Just last week, two things happened to make me realize that even though Covid-related lockdowns began in March 2020 (leading to a complete shift from in-person to virtual meetings and training sessions), there are a lot of people who still aren’t quite sure how best to leverage virtual technologies to engage people.
First, someone who I used to co-facilitate training with reached out and asked if I had a lesson plan template and some best practices for how to engage people virtually. Second, there was an article in the Washington Post last week entitled: Workers are putting on pants to return to the office only to be on Zoom all day.
Know Your Platform
My first piece of advice is to make sure you are familiar with your virtual meeting platform and the variety of features available to you that can help you engage your learners. Earlier this year, my colleague Lauren Wescott wrote a series of quick reference guides that can help you grow familiar with the most common virtual platforms including Zoom, Adobe Connect, WebEx, GoToMeeting, GoToTraining, Microsoft Teams and Blackboard Collaborate.
Define Your Learning Objectives
A second piece of advice I have is to make sure you know exactly what you want people to be able to do new or differently or better as a result of your virtual meeting. If you only have 30 minutes, it’s unlikely that someone will be able to master your content. They may, however, be able to make a list of key concepts, explain particular terms or definitions, or compare and contrast the impact of various choices they can make on the job.
The tricky part is determining how exactly you’d like your participants to show you they’re able to do those things. Polling features can be helpful in getting people engaged, but is that the best virtual feature to use to have people demonstrate that they can explain certain concepts? Or should you either use the chat feature or simply have people take themselves off mute and share some thoughts?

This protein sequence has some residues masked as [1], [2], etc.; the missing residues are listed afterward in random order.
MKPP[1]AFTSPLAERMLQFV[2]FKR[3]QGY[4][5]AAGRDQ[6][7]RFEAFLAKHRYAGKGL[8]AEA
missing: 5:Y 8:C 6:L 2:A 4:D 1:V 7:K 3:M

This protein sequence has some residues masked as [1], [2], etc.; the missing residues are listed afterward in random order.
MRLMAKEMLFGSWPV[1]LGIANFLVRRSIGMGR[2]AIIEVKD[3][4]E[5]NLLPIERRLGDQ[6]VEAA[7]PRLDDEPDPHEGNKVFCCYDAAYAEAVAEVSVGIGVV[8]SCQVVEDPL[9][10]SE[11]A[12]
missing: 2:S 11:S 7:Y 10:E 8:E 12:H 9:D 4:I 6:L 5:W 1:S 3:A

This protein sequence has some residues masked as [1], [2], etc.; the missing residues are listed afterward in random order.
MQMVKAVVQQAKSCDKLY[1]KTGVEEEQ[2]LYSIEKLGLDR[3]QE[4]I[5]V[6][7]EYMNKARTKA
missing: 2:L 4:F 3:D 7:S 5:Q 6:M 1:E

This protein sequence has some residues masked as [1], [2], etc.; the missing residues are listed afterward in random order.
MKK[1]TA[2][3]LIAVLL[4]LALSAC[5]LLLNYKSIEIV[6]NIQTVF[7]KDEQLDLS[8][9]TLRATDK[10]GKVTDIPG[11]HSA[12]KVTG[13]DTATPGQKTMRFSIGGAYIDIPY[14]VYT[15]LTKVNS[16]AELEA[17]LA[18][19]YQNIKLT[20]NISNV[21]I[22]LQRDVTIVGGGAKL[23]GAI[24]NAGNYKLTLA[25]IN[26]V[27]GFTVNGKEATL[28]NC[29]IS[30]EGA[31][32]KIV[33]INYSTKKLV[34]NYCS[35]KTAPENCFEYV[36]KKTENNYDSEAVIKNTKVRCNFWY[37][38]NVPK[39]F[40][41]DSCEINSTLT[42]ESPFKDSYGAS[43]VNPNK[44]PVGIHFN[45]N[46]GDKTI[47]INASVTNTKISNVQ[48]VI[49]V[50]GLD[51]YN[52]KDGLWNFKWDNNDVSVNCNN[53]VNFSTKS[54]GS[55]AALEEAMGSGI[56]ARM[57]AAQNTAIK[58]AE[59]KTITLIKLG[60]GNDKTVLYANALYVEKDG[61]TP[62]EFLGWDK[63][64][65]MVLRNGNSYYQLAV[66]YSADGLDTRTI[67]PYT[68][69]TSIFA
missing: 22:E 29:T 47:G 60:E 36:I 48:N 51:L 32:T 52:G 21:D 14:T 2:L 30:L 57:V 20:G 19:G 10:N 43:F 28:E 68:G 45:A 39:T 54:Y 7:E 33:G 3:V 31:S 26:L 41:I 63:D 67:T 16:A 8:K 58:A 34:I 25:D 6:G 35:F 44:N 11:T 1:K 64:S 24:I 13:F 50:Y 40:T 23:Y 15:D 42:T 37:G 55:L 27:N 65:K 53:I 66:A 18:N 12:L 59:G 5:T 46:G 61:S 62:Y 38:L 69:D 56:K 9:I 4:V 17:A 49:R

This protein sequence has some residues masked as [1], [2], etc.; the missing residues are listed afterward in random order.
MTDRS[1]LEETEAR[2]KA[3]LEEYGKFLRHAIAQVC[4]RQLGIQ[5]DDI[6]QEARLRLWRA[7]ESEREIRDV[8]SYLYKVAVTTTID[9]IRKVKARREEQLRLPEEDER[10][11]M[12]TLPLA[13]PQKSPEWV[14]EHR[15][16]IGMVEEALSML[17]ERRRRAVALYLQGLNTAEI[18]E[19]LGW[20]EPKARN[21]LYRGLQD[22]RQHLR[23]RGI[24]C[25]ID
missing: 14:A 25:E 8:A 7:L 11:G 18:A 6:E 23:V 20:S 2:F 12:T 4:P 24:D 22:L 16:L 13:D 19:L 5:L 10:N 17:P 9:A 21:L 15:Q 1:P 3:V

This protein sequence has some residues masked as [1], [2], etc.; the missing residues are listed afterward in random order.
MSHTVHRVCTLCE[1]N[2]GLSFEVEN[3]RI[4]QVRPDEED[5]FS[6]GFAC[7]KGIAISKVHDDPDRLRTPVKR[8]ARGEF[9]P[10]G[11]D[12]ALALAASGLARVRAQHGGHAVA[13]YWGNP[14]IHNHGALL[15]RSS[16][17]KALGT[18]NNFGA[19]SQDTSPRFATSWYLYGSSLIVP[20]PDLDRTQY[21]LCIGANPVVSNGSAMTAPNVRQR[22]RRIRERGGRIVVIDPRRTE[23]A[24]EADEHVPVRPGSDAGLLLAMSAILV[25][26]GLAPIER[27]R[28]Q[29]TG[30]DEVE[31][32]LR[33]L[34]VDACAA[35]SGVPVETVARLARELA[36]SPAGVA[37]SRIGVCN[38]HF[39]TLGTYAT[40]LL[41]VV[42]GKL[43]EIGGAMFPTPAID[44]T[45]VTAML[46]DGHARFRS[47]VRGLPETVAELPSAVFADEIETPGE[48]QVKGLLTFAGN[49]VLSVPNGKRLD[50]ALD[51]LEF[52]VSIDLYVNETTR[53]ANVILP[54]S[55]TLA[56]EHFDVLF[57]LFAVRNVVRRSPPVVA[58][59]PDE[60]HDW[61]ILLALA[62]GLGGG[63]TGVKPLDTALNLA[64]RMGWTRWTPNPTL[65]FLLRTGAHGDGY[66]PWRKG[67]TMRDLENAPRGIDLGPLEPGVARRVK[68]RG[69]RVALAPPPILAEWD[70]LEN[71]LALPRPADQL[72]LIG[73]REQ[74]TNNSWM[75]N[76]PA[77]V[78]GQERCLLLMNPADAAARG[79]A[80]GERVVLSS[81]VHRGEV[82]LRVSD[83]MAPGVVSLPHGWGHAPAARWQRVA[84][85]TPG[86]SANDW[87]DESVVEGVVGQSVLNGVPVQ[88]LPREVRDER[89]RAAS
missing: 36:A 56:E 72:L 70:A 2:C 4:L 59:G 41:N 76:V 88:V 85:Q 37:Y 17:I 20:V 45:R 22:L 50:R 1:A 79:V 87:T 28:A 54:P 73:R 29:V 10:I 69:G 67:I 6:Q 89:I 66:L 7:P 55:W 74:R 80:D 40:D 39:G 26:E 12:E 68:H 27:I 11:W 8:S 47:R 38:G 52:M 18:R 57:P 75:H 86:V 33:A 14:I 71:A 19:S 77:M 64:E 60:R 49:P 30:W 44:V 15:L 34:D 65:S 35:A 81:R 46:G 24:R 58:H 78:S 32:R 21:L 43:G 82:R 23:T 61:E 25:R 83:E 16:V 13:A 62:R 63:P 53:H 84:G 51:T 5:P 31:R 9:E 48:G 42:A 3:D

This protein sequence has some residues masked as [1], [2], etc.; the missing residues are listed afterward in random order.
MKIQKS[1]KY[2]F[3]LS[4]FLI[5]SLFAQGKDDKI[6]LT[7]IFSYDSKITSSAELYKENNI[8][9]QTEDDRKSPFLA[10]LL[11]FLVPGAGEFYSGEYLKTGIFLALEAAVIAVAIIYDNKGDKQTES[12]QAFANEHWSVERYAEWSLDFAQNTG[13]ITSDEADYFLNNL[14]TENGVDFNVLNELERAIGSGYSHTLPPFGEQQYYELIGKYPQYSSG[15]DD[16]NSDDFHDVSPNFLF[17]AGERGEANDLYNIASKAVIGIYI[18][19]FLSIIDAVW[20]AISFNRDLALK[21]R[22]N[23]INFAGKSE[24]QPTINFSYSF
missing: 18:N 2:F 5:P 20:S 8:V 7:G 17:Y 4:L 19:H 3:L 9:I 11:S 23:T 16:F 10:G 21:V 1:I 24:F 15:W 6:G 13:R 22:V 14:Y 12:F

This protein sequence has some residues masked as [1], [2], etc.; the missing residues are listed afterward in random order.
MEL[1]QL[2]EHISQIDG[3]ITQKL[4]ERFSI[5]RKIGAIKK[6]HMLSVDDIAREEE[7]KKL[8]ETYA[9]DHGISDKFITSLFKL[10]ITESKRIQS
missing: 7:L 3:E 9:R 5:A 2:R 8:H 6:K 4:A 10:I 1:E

When you are specific with your learning objectives, you can be specific with your engagement strategies and you’ll be able to choose the most appropriate virtual platform feature(s) to aid in engaging your learners.
The final piece of advice, which is actually plagiarized from education pioneer Jane Vella, is that people learn best through dialogue. Dialogue education is an education concept rooted in 12 principles that can help encourage dialogue, engagement and an environment conducive to learning – all of which are essential to keeping people focused on your virtual meetings.
Of course, if you’re simply looking for activities, check out my friend, Kassy Laborie’s book, Interact & Engage: 50+ Activities for Virtual Training, Meetings, and Webinars.
Need some help putting together your next training program? Whether you’re putting together an instructor-led training that will be delivered in-person or virtually, or if you’re simply looking for some help putting together an elearning module, drop us a line we’d be happy to talk with you and help you find the best way to build a training program that will be engaging and lead to change!